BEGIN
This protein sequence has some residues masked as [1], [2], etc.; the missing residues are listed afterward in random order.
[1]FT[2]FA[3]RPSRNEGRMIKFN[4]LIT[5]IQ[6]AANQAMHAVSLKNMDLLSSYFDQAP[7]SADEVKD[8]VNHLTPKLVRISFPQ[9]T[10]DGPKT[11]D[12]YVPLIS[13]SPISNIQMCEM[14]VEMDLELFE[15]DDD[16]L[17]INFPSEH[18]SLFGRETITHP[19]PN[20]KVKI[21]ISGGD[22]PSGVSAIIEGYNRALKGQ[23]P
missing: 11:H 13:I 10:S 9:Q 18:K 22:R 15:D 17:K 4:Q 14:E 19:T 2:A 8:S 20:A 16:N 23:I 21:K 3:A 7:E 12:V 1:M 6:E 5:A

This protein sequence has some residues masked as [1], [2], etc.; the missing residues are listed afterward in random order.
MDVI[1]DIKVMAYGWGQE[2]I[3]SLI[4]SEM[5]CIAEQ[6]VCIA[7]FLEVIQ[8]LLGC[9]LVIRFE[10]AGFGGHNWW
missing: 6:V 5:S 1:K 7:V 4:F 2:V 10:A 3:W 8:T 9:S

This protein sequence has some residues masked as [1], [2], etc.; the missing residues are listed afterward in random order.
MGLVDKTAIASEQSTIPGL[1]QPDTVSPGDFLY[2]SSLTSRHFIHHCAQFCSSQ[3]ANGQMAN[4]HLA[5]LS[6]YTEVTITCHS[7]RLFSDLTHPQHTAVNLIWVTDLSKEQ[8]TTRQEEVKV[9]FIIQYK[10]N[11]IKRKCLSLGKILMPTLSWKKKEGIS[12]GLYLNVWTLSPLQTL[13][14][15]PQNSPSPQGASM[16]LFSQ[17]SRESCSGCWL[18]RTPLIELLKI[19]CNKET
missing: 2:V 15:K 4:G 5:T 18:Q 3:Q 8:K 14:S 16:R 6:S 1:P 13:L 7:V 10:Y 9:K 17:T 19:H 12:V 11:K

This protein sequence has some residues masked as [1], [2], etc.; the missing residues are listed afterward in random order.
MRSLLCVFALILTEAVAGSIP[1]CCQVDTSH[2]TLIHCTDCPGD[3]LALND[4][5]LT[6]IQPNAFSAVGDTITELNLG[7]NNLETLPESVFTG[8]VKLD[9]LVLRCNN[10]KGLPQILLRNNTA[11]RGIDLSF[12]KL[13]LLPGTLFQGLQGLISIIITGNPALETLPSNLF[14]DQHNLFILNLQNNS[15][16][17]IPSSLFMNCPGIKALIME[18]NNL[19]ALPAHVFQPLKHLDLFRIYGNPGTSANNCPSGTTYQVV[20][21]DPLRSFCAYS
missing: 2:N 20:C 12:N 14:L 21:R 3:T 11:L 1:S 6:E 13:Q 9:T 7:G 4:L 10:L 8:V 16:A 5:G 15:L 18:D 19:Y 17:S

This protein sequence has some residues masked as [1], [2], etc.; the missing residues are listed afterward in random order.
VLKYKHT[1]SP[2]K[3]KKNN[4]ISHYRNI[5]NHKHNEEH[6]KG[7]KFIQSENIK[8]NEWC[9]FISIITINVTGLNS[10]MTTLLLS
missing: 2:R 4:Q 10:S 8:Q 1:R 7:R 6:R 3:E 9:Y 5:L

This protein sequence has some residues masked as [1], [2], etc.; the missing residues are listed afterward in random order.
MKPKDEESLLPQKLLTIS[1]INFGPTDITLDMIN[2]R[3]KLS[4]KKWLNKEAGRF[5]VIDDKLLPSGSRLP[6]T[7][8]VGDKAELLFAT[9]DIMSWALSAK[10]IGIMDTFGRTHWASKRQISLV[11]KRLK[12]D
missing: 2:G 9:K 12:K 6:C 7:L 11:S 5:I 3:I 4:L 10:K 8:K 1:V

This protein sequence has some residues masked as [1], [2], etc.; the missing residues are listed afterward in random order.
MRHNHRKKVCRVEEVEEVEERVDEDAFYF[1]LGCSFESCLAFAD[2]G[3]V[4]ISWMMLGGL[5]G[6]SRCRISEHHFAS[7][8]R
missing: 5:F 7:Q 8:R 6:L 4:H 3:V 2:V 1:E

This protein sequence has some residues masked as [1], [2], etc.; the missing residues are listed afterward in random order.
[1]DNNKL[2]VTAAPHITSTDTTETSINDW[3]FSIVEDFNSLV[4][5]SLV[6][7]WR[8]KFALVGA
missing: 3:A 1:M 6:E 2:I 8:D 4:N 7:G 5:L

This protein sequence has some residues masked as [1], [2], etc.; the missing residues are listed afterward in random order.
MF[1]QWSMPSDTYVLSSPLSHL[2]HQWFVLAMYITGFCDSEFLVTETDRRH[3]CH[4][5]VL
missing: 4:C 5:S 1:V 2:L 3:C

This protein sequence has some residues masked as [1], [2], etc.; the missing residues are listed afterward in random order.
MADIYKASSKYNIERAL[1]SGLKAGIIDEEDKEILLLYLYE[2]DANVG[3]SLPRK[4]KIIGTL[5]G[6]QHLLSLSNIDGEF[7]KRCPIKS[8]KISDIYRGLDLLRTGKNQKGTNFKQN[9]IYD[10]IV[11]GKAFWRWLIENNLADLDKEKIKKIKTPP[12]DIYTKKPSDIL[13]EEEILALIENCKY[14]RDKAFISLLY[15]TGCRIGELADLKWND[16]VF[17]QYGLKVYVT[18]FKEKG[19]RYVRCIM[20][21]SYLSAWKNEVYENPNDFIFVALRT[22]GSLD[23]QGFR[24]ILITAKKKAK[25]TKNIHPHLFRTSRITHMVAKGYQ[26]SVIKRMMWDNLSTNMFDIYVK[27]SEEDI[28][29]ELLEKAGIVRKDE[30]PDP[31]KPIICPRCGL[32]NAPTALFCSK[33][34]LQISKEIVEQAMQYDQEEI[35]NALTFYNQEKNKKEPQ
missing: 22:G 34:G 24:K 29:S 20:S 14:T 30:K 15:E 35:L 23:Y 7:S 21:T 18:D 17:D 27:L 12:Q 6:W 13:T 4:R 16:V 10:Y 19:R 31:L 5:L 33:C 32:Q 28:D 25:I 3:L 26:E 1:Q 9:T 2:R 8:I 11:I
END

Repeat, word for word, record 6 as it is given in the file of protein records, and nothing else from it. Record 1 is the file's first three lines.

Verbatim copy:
This protein sequence has some residues masked as [1], [2], etc.; the missing residues are listed afterward in random order.
MKPKDEESLLPQKLLTIS[1]INFGPTDITLDMIN[2]R[3]KLS[4]KKWLNKEAGRF[5]VIDDKLLPSGSRLP[6]T[7][8]VGDKAELLFAT[9]DIMSWALSAK[10]IGIMDTFGRTHWASKRQISLV[11]KRLK[12]D
missing: 2:G 9:K 12:K 6:C 7:L 11:S 5:I 3:I 4:L 10:K 8:K 1:V